SQL Safe supports four standard database backup types:
You can use a backup type exclusively or combine types to fit your backup strategy.
A full backup creates a full copy of the data in a database. Full backups usually run at regularly scheduled intervals and require more storage space and time to complete. Full backups copy data and transaction log pages to the backup set. The backup is smaller than the database itself because unused space is not retained.
Full backups allow you to restore your database to its original state prior to backup. During the restoration of a full backup, the SQL Server instance being restored rolls back uncommitted transactions. Use transaction log backups to recover uncommitted transactions.
Differential backups record only the data that changed since the last full backup. Consider using differential backups on active SQL Server instances where minimal database downtime is critical. Smaller and faster differential backups allow you to make more frequent backups with less impact on your server. Performing frequent backups helps maintain optimal database availability and minimizes data loss risks. Differential backups allow you to restore your database to the last completed differential backup.
A transactional log backup creates a copy of the transaction log file. It sequentially records all database transactions that occurred since the last transaction log backup. In conjunction with a full or differential database restore, restoring a transaction log backup allows you to recover the database to the point of failure or a specific time.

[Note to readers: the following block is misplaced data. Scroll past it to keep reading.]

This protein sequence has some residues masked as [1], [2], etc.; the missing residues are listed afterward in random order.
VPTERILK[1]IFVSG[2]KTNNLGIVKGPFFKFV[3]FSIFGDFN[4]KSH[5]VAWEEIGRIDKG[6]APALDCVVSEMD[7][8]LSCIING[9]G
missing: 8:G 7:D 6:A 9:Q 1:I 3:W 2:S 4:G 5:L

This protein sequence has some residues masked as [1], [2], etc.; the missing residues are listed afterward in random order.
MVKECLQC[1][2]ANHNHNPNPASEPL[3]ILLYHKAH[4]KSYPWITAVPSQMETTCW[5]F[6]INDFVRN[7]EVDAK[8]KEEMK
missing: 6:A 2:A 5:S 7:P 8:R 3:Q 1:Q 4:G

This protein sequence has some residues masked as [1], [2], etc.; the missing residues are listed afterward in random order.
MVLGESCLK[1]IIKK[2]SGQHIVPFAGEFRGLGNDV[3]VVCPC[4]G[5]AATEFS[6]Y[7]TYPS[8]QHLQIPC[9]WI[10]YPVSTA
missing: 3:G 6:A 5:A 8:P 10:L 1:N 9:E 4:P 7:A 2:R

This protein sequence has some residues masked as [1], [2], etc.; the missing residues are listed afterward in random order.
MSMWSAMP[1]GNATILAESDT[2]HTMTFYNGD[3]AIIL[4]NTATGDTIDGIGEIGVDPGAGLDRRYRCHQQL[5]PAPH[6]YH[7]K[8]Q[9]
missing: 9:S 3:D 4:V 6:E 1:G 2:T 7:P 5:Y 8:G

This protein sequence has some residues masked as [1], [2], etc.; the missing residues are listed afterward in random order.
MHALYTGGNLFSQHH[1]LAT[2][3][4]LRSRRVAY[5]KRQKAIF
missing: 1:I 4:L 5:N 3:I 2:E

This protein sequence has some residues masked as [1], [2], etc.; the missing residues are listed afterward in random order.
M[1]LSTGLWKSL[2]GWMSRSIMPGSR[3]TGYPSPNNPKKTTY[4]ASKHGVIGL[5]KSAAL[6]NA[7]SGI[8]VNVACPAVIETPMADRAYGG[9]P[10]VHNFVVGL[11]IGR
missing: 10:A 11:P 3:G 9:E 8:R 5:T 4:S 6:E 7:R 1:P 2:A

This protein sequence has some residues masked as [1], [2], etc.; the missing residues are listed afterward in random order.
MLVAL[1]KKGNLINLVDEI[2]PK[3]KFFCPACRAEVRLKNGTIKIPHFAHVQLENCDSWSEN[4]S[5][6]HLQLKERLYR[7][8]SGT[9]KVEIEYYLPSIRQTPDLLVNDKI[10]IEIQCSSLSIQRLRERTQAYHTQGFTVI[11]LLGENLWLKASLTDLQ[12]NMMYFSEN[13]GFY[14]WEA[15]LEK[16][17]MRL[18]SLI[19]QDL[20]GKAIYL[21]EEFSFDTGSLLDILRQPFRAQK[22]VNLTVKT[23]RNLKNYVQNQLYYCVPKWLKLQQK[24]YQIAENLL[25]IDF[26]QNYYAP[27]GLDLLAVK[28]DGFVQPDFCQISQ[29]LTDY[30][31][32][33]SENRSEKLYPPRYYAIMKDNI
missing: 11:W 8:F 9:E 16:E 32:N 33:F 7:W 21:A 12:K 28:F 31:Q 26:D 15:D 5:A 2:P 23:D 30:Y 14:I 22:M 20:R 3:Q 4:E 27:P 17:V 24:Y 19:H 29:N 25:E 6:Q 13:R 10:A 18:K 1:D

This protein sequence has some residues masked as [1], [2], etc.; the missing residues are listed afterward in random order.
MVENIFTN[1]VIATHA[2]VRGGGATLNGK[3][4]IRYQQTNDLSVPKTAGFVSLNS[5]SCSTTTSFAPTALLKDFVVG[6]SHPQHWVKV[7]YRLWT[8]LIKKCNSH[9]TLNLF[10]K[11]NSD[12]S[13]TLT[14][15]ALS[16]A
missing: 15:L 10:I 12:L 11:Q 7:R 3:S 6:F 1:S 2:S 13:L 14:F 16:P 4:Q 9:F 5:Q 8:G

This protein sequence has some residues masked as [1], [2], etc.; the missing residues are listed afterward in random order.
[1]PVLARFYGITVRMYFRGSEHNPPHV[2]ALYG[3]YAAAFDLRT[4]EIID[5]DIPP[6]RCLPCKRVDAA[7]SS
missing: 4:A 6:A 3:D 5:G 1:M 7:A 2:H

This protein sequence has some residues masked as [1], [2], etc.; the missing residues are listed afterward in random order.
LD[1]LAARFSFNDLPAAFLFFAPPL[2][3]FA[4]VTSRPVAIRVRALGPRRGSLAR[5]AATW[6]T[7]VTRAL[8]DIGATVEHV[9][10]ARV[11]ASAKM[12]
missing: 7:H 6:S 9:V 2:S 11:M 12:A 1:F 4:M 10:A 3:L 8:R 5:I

Typically transaction log backups do not require intensive resource usage and can be scheduled more frequently than other backup types. Ensure you increase the frequency of your transaction log backups if your database has a high transaction rate. Also, consider storing critical transaction log backups on fault-tolerant storage devices.
While you cannot execute a transaction log backup during a full or differential backup, you can during a file backup. Ensure you create database or file backups before backing up the transaction log. The transaction log contains only the database changes made after the creation of the last backup.
Backs up either individual files or all files in a filegroup within a database. Backing up single files or filegroups allows you to restore only corrupted files. Restoring only corrupted files increases recovery speed. Consider file and filegroup backups when your database has one or all of the following attributes:
You can backup files or filegroups and transaction logs at the same time.